My grandmother, Rosalind Runcie, was clever, funny, outspoken and kind. She was a gifted musician with a love of the theatrical and she knew how to laugh at herself. Unfortunately, women like that are often the target of unwanted male attention and gossip.
And so we come to the startling claims by the 91-year-old former Dean of Canterbury, Victor de Waal, that he had an "inappropriate" relationship with her in 1986, which he says caused my grandfather Robert Runcie, then Archbishop of Canterbury, to ask for de Waal's resignation.
Sadly, both of my grandparents are dead, so we can't get their take on all this. My grandmother, who died in 2012, isn't here to say it's all nonsense while pouring everyone a glass of Sancerre, but I'll happily do it for her.
Those who were around at the time certainly remember very different circumstances surrounding de Waal's resignation, ones which show him in a much less flattering light.
Still, it seems you can say whatever you like about dead people (by the way, remind me to tell you the story of my passionate affair with Zsa Zsa Gabor when you’ve got a moment).
The truth is, in 1986 Lindy Runcie was a vivacious woman with her own career as a classical pianist at a time when clergy wives were largely expected just to be quiet and make the tea.
She celebrated a different kind of life for women in the church, a religious life enjoyed and valued for its own sake, and newspapers punished her for it.
Speculations in the press about my grandparents' marriage upset them to the extent they issued a joint statement confirming how happy they were together, but it didn't seem to be enough.
Clearly, as this story is still running 35 years on, my grandmother is still being punished. Photographs from that time show her as I remember her: laughing her head off, playing the fool, ready to temper the pomp of my grandfather's role as Archbishop with a joke and a dose of real life (she often made him do the washing up; it was good for him).
I think, for him, her outspokenness was a reminder of his straight-talking childhood in Liverpool and his formative experiences in the Armed Forces during the Second World War.
Lindy Runcie, not least when lying on top of her piano for a photoshoot, looked beautiful and confident.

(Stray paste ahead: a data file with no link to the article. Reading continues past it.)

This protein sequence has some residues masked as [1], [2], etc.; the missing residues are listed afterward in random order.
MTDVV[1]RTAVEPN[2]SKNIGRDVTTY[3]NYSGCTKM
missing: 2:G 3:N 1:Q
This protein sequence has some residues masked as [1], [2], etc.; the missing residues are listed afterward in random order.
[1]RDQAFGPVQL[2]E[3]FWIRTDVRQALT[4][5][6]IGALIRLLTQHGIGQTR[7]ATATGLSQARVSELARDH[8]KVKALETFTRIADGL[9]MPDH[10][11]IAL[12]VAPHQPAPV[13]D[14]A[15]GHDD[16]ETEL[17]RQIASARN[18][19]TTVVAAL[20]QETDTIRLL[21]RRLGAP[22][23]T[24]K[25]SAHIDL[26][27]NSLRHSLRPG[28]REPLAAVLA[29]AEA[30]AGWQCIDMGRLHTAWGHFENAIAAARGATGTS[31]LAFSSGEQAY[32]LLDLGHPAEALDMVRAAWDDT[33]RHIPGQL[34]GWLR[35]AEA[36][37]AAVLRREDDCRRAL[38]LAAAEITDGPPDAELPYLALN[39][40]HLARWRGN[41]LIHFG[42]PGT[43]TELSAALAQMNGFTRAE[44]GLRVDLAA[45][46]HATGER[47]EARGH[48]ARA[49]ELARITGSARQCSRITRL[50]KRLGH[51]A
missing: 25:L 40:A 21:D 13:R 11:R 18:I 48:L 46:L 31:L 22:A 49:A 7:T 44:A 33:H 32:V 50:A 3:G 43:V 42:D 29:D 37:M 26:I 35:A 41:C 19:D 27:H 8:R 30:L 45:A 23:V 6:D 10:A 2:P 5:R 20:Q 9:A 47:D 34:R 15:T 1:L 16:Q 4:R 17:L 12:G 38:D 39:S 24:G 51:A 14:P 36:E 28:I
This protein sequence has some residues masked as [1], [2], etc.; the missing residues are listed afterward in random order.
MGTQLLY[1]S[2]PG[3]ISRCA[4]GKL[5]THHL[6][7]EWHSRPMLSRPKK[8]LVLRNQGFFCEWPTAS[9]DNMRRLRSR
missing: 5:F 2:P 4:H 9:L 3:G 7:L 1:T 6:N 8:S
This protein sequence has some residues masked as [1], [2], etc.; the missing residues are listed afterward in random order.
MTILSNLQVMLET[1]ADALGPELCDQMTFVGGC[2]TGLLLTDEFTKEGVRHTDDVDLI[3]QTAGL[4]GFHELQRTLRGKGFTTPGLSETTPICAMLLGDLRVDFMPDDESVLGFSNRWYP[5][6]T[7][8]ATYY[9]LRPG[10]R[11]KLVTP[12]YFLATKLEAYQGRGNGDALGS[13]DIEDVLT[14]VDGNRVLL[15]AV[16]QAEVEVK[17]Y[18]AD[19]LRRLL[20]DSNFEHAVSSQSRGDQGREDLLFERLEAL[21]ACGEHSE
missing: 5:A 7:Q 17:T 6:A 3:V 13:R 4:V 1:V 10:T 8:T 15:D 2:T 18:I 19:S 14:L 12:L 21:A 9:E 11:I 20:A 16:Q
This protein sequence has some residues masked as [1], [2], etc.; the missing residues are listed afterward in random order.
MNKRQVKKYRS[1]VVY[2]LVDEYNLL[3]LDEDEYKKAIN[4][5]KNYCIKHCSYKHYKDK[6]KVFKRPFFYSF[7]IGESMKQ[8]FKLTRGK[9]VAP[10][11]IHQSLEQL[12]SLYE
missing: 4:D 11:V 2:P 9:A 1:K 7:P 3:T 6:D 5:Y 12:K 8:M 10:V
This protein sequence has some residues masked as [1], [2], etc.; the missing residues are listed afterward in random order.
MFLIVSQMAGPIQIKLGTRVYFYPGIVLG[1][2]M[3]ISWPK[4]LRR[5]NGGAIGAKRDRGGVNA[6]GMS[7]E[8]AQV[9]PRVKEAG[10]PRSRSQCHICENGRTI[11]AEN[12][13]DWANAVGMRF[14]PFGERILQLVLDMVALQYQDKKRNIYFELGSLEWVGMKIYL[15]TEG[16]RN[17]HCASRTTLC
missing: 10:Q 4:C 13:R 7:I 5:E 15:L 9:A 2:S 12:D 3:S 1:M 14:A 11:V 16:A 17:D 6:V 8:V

No wonder blokes she knew 30 years ago are retrospectively claiming to have had some kind of romantic involvement with her. In their dreams, frankly.
My grandmother sometimes said outrageous things that got her into trouble. She was widely considered to be great fun, loudly abandoning dull evening gatherings so that she could go home and watch Monty Python's Flying Circus.
She had a gift for metaphor – she invited nosy journalists who had cast aspersions on her marriage to a press conference at Lambeth Palace, ostensibly to admire her work in the gardens, before making them tramp through the mud. This amused her friends, but only led to others making more assumptions about her private life.
A butler at the Old Palace at Canterbury once said to her: "When you have your second career, I hope I'm your first customer." She asked him what he was talking about. He said: "When you join the oldest profession."
She was appalled by this. She was, actually, quite a strait-laced and old-fashioned sort of person. And yet, because she had a charismatic presence and stood up for herself, people felt free to speculate about her morals.
Sexist comments were made in the press along the lines of my grandfather needing to keep his wife in check.
But everyone who really knew them also knew that her sense of moral direction was at least as strong as his. And so was her faith.
When their first grandchild (that's me) was born in 1989, my grandfather, as Archbishop, had an important meeting the same day.
My grandmother told him that he should come and meet me instead. "Lindy, I can’t," he said. "These people have come all the way from Uganda to see me."
"This baby’s come all the way from Heaven," said Lindy. "Get in the car." And, because she said so, he did.